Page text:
This is a time of year for various ‘seasonal bugs’.
You might have already had a sore throat, blocked-up nose, relentless cough and aches and pains.
The following information might prove helpful in controlling the dreaded ‘lurgy’
– as always, prevention is as important as well as managing the symptoms.
Herbal remedies work remarkably well for winter ailments and you might want to plan a visit to a local medical herbalist (www.thegreenherbalistclinic.com) for health review and remedies.
The Clinic offers a 15 minutes initial free consultation to see if herbal medicine can help you.
Food is medicine!!
The flu can cause nausea, and rich foods may not be appealing. Bland foods, such as toast or brown rice, chicken soup or vegetable-based meals may be easier to eat. Not only are they easier to digest by an already stressed digestive tract but the meals can ensure that your body gets enough vitamins and minerals to repair and keep the body in optimum health.
Stay well hydrated: hot drinks are especially good as the steam can help loosen mucus -such as herbal teas. The ginger in this soothing drink may reduce nausea and lemon
is a good source of vitamin C alongside having antibacterial components.
Live bacteria from non-flavoured (fermented) yoghurt can help with combatting cold and flu viruses. It is also a good source of protein – the repair material of the body.
Beta Glucans (whole grains, oats, bran, wheat, and barley): extraordinarily effective immune protectors of the body.
They are also found in fungi such as reishi, shitake and maitake mushrooms.
Eat lots of seasonal fruits and vegetables to boost your immune system thus lowering the risk of getting unwell. To maximise the nutrients – especially antioxidants - eat an as wide range of colours of foods such as - red tomatoes and peppers, green leafy vegetables, dark blueberries, beetroot, grapes, aubergines and plums, yellow peaches and nectarines and so on.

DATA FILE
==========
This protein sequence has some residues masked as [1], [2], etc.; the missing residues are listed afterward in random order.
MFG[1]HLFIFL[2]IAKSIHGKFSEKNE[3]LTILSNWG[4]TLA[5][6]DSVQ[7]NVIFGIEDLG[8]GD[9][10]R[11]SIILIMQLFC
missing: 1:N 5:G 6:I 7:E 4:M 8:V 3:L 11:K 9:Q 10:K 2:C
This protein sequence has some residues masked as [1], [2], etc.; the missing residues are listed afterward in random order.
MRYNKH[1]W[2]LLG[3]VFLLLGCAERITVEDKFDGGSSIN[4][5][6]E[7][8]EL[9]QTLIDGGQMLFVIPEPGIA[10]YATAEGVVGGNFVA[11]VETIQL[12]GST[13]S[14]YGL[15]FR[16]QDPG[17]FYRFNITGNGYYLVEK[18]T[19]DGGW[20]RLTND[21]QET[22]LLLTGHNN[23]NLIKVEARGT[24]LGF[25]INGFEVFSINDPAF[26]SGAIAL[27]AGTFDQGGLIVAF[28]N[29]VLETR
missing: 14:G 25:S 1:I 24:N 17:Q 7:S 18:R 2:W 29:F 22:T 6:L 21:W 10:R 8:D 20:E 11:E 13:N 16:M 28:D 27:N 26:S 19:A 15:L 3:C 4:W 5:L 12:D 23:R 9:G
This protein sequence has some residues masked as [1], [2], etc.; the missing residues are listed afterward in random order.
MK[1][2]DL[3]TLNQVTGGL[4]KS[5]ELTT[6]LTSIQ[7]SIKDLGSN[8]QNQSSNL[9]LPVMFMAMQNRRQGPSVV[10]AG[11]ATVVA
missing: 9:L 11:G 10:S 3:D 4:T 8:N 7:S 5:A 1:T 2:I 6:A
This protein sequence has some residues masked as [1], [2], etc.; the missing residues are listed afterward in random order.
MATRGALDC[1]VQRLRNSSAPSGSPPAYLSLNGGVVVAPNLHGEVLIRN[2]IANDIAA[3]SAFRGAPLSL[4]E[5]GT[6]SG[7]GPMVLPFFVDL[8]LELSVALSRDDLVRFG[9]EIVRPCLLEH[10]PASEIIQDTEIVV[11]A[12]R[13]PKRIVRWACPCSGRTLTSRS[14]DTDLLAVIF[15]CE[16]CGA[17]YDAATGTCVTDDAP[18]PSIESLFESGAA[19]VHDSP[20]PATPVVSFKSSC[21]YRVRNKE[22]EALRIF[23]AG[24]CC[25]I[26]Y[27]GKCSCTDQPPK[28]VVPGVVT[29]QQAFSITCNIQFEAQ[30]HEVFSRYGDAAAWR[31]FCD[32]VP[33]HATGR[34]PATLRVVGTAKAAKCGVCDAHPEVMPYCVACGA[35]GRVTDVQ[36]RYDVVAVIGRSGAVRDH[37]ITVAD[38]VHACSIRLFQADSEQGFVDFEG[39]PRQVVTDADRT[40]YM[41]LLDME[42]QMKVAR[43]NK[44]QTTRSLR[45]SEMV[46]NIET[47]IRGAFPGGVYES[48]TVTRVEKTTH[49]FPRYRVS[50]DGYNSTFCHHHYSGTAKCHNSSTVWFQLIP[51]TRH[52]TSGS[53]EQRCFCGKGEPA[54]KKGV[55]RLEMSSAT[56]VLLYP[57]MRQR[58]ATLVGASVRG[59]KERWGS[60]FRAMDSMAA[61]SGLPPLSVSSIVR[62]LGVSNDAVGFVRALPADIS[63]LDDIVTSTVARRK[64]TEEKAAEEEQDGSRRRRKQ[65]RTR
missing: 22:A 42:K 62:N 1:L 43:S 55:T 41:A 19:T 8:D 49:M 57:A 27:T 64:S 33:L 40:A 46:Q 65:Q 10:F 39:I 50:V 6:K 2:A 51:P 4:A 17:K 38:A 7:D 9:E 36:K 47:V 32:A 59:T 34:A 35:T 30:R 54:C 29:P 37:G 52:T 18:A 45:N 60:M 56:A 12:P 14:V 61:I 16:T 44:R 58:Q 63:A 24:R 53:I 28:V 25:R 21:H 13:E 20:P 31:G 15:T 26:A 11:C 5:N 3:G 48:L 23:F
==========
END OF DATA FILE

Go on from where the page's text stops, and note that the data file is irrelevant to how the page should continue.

Leafy greens contain a good amount of fibre and are excellent sources of Vitamin C, iron and folic acid are important to support the immune system and have antibacterial and anti-inflammatory properties.
Boost your vitamin C with lots of vegetables and fruit. Pineapple, apple, berries, citrus fruit, mango and kiwi fruit, are all high in vitamin C.
Boost your zinc. It’s a nutrient you want to keep within optimal range at this time of year. You’ll find high levels of zinc in meat, eggs and poultry, seafood, dairy products, chickpeas & lentils, Brazil nuts, pumpkin and sesame seeds.
Boost your vitamin A, which is found in the diet in two forms: beta-carotene (found in red, yellow and orange plant foods) and retinol, or ‘active vitamin A’ (found in high-fat animal foods such as eggs, butter, liver and full-fat dairy products).
Vitamin D: A large 2017 study published in the British Medical Journal found vitamin D to be effective for preventing colds and flu. Vitamin D is critical for immune health; unlike most essential nutrients, however, you can’t rely on food to replenish your stores. The main source of vitamin D is not food, but sunshine; your bare skin produces vitamin D when it comes into contact with the sun’s UV rays.
Zinc: A severe deficiency of zinc is known to suppress immune function, and even mild to moderate deficiency can have a negative impact on the immune system’s ability to deal with the infection. Multiple studies have shown that low levels of zinc are associated with an increased risk of infections such as pneumonia in elderly adults and children in developing countries.